Challenges for Investors in Cuba*

 

Jaime Suchlicki, Institute for Cuban and Cuban-Aamerican Studies, University of Miami

 

President Obama’s recent visit to Cuba encouraged many in the United States to expect that economic relations would bring about major changes in the island. There is a strong belief among U.S. policymakers that economic considerations can influence Cuban policy decisions and that an economically deteriorating situation will force the Castro brothers to move Cuba toward a market economy and, eventually, political reforms.

 

This is not happening. General Raúl Castro introduced limited economic reforms in an attempt to muddle through a difficult situation. Yet the reforms are not structurally profound, nor are they propelling Cuba toward a free market. In Cuba, economic decisions are determined by political and ideological considerations.

 

The changes introduced by General Castro are not liberalizing foreign investment regulations, as most Cubans cannot partner with foreign investors. Investments in Cuba are only allowed with joint ventures controlled by military leaders or in partnerships with Grupo Gaesa, a large military group of state businesses directed by General Castro’s son-in-law, General Luis Alberto López Calleja.

 

Investors in Cuba face a maze of difficulties. These include the inability of bureaucrats to make decisions at the local level. Fearful of making mistakes, they tend to seek permission from higher authorities. Widespread corruption and cronyism make it difficult to navigate the island’s investment requirements.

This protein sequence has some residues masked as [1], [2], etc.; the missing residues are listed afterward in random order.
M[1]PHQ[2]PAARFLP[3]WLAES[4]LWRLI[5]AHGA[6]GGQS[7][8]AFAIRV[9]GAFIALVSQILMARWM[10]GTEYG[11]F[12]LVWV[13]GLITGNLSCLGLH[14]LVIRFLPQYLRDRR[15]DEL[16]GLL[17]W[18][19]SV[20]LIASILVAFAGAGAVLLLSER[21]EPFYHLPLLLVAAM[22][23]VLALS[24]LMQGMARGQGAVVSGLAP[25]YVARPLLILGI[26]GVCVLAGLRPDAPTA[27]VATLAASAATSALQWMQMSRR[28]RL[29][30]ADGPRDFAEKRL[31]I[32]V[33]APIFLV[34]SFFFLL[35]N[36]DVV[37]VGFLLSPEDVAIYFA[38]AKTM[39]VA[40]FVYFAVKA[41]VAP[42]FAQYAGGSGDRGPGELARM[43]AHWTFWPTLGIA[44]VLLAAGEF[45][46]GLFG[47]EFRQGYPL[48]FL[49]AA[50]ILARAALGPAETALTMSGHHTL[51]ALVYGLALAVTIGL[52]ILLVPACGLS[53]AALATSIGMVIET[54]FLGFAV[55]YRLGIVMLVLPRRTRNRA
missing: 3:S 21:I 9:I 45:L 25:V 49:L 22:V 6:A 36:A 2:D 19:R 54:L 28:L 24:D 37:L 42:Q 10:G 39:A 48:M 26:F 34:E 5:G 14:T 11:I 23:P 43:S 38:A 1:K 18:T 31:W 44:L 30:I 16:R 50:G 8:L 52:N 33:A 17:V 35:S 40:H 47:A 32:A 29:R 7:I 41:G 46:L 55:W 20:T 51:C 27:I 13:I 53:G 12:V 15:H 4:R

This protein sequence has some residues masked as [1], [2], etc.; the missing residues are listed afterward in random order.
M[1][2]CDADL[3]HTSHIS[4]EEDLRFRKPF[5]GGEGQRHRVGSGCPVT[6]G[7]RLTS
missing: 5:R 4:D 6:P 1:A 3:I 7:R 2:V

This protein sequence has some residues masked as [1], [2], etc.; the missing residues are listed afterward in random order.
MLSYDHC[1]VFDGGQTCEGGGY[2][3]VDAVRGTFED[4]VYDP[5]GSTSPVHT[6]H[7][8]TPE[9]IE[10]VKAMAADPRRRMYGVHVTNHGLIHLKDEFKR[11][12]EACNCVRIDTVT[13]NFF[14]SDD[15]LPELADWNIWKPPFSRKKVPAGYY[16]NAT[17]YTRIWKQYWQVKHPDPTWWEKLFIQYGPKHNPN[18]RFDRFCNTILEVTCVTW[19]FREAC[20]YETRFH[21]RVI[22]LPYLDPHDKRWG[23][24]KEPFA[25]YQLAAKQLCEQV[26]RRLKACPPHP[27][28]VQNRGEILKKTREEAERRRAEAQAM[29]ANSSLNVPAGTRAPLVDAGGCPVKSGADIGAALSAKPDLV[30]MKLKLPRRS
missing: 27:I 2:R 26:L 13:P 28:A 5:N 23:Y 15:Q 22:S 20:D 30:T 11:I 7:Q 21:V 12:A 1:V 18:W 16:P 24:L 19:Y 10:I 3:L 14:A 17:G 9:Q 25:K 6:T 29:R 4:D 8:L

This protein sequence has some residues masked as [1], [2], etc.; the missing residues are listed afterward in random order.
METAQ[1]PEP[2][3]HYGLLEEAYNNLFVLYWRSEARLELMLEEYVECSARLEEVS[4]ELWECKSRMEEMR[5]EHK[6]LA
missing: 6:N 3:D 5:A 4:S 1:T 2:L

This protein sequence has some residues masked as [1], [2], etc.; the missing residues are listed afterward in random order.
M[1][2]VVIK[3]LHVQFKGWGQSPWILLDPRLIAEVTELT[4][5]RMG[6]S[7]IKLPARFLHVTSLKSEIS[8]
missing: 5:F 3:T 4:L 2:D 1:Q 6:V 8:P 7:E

The changes introduced by General Castro are not liberalizing foreign investment regulations, as most Cubans cannot partner with foreign investors. Investments in Cuba are only allowed with joint ventures controlled by military leaders or in partnerships with Grupo Gaesa, a large military group of state businesses directed by General Castro’s son-in-law, General Luis Alberto López Calleja.

 

These are not the only problems U.S. investors will face after the embargo is terminated. American businesses will be competing with European, Asian and Latin American companies already established in the island. With a bankrupt economy, Cuba will need substantial international credit in order to purchase U.S. goods. A corrupt and government-controlled legal system, where judges and lawyers are appointed by the state, will complicate legal transactions and limit access to courts to litigate commercial issues.

 

From the Cuban government’s point of view, the critical challenge facing General Castro is to balance the need to improve the economy and satisfy the needs of the population while maintaining continuous political control. Rapid economic reforms may lead to a loosening of political control, a fact feared by General Castro, the military and other government allies bent on remaining in power. The Cuban regime welcomes American tourists while limiting U.S. trade and investments and maintaining an anti-U.S. posture. Indeed, Cuba is a close ally of Iran, Russia, Syria and North Korea. The Castro brothers are strong supporters of Hamas and other enemies of Israel.

 

Under the current, slow reform scenario, only limited political and economic changes can take place. While a significant number of U.S. citizens are expected to visit Cuba if the U.S. travel ban is lifted, investment is likely to be on a small scale. If the U.S. embargo is modified or lifted, U.S. companies will attempt to enter the Cuban market and claim market share, as some Canadian, Asian and European companies have already done.